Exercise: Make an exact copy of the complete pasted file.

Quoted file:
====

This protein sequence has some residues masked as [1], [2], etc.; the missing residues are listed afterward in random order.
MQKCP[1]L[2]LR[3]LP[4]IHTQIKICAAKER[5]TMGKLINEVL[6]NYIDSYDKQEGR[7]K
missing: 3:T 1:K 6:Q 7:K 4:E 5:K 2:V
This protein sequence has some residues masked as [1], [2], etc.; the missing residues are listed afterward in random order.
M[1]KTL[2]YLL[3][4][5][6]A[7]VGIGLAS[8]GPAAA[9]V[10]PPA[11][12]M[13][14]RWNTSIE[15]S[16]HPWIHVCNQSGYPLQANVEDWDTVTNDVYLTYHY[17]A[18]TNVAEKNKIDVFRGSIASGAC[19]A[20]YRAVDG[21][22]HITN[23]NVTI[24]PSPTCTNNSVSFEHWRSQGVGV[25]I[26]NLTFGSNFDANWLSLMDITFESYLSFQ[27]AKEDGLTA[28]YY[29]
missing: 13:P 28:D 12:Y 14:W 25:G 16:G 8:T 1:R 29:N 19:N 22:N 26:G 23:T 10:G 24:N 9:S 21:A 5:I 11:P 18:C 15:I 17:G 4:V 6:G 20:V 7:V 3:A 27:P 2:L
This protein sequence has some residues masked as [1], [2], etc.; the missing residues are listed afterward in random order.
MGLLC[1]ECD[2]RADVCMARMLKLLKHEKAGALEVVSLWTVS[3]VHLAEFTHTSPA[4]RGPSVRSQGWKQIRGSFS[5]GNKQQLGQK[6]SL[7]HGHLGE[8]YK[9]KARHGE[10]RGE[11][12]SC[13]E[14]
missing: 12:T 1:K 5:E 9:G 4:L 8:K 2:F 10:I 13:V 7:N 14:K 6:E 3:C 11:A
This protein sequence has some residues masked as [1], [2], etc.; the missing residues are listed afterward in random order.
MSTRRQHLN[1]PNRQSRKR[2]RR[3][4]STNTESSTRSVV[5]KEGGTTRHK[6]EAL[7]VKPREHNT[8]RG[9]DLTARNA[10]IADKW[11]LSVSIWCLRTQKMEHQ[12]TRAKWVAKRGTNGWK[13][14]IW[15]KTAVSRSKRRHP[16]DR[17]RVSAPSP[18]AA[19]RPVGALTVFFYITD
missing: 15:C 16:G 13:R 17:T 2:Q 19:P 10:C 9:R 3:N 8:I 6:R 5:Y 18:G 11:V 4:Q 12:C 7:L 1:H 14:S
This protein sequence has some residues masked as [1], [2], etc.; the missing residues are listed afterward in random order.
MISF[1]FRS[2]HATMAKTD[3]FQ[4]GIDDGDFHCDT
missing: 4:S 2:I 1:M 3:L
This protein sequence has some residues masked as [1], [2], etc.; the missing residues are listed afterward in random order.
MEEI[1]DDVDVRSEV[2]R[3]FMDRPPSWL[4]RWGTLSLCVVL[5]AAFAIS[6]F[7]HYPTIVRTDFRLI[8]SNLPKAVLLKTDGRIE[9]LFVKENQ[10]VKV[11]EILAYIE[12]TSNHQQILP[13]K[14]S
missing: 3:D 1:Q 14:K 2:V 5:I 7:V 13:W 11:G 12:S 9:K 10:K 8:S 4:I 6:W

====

This protein sequence has some residues masked as [1], [2], etc.; the missing residues are listed afterward in random order.
MQKCP[1]L[2]LR[3]LP[4]IHTQIKICAAKER[5]TMGKLINEVL[6]NYIDSYDKQEGR[7]K
missing: 3:T 1:K 6:Q 7:K 4:E 5:K 2:V
This protein sequence has some residues masked as [1], [2], etc.; the missing residues are listed afterward in random order.
M[1]KTL[2]YLL[3][4][5][6]A[7]VGIGLAS[8]GPAAA[9]V[10]PPA[11][12]M[13][14]RWNTSIE[15]S[16]HPWIHVCNQSGYPLQANVEDWDTVTNDVYLTYHY[17]A[18]TNVAEKNKIDVFRGSIASGAC[19]A[20]YRAVDG[21][22]HITN[23]NVTI[24]PSPTCTNNSVSFEHWRSQGVGV[25]I[26]NLTFGSNFDANWLSLMDITFESYLSFQ[27]AKEDGLTA[28]YY[29]
missing: 13:P 28:D 12:Y 14:W 25:G 16:G 8:T 1:R 29:N 19:N 22:N 26:G 23:T 10:G 24:N 9:S 21:A 5:I 11:P 18:C 15:I 17:G 4:V 6:G 20:V 7:V 3:A 27:P 2:L
This protein sequence has some residues masked as [1], [2], etc.; the missing residues are listed afterward in random order.
MGLLC[1]ECD[2]RADVCMARMLKLLKHEKAGALEVVSLWTVS[3]VHLAEFTHTSPA[4]RGPSVRSQGWKQIRGSFS[5]GNKQQLGQK[6]SL[7]HGHLGE[8]YK[9]KARHGE[10]RGE[11][12]SC[13]E[14]
missing: 12:T 1:K 5:E 9:G 4:L 8:K 2:F 10:I 13:V 7:N 14:K 6:E 3:C 11:A
This protein sequence has some residues masked as [1], [2], etc.; the missing residues are listed afterward in random order.
MSTRRQHLN[1]PNRQSRKR[2]RR[3][4]STNTESSTRSVV[5]KEGGTTRHK[6]EAL[7]VKPREHNT[8]RG[9]DLTARNA[10]IADKW[11]LSVSIWCLRTQKMEHQ[12]TRAKWVAKRGTNGWK[13][14]IW[15]KTAVSRSKRRHP[16]DR[17]RVSAPSP[18]AA[19]RPVGALTVFFYITD
missing: 15:C 16:G 13:R 17:T 2:Q 19:P 10:C 9:R 3:N 8:I 6:R 5:Y 18:G 11:V 4:Q 12:C 7:L 1:H 14:S
This protein sequence has some residues masked as [1], [2], etc.; the missing residues are listed afterward in random order.
MISF[1]FRS[2]HATMAKTD[3]FQ[4]GIDDGDFHCDT
missing: 4:S 2:I 1:M 3:L
This protein sequence has some residues masked as [1], [2], etc.; the missing residues are listed afterward in random order.
MEEI[1]DDVDVRSEV[2]R[3]FMDRPPSWL[4]RWGTLSLCVVL[5]AAFAIS[6]F[7]HYPTIVRTDFRLI[8]SNLPKAVLLKTDGRIE[9]LFVKENQ[10]VKV[11]EILAYIE[12]TSNHQQILP[13]K[14]S
missing: 3:D 1:Q 14:K 2:V 5:I 7:V 13:W 11:G 12:S 9:K 10:K 8:S 4:I 6:W